#simnight: lessons learned

My awesome friend Boo made this cool Storify for me, so you can do the TL;DR thing and laugh away at my increasingly erratic tweets through the night.

real life certified paramedic on the left, real life certified idiot on the right
real life certified paramedic on the left, real life certified idiot on the right

But a few lessons, thoughts and reflections picked up along the way:

This is a tough job, physically, mentally and emotionally.

It’s a funny thing – when you’re strung out at the end of a night shift, you can still respond to enquiries and requests, but try to think for yourself and you’re numb. At 6.45am Flatmate was trying to work out how to defrost a soup and I very competently worked my insanely complex microwave for her. However, seconds later I tried to prop open the living room door, picked up the doorstop and essentially tried to glare it into submitting to my will. Flatmate laughed until she cried, but I was just very woefully at the end of my tether.

Putting myself into the shoes of a working paramedic, I can see how you can still respond to patient need and direct instructions, but it probably takes years of training to be able to make good competent decisions at that point in the shift.

The skills required in working as a paramedic far outstrip what you think you know. 

One of my favourite sims was pretending to apply for a role as a paramedic – which required me to log into the NHS jobs portal and take a look at the application. So far, so normal, but I was really, really taken aback by the 12-page long list of competencies and key skills.

I’ve been applying for jobs lately – hey, it’s okay folks, I got it – and generally, most job frameworks can be dealt with in 2, maximum 3 pages. I should be clear – I’m not in medicine, but I like to think that my work (financial services regulation and management – yep, it’s really niche but I enjoy it) is challenging, specialist and fairly complex. It really doesn’t take a huge amount of description to understand what’s required of me in my role. Whether this is a general NHS thing, or public sector thing, I’m not sure, but my last role was public sector and they still valued succinctness is a job description.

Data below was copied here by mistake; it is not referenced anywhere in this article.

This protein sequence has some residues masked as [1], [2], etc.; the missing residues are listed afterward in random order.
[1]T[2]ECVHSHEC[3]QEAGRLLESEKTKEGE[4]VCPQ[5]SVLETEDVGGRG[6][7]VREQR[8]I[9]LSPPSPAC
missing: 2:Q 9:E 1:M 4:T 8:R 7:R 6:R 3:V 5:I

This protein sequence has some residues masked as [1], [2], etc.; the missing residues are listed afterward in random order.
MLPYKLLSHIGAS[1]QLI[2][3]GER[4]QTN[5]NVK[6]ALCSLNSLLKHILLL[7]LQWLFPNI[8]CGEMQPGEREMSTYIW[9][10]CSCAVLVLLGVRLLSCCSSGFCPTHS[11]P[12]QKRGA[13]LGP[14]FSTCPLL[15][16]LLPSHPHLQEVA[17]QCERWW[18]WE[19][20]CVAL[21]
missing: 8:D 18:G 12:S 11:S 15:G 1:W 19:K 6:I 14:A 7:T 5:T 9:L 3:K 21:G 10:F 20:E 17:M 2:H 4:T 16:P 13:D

Based on my review of the job description and competency framework for paramedics, it seems they’re required to demonstrate that they can be the following:

– taxi driver (“for emergency, urgent and routine” journeys.. so, that’s everything except the shopping, basically)
– basic mechanic – you have to make an assessment of the roadworthiness of your vehicle before your shift starts, including safety.
– cleaner – while you get help at most stations with cleaning up really horrible messes, you’re expected to wipe down and clean up the ambulance. I was given the job of cleaning our bathroom at nearly midnight, which I felt was unfair and awful. However, it’s just in a night’s work for most paramedics.
– facilities worker – if it’s broke, you gotta fix it – or return to station…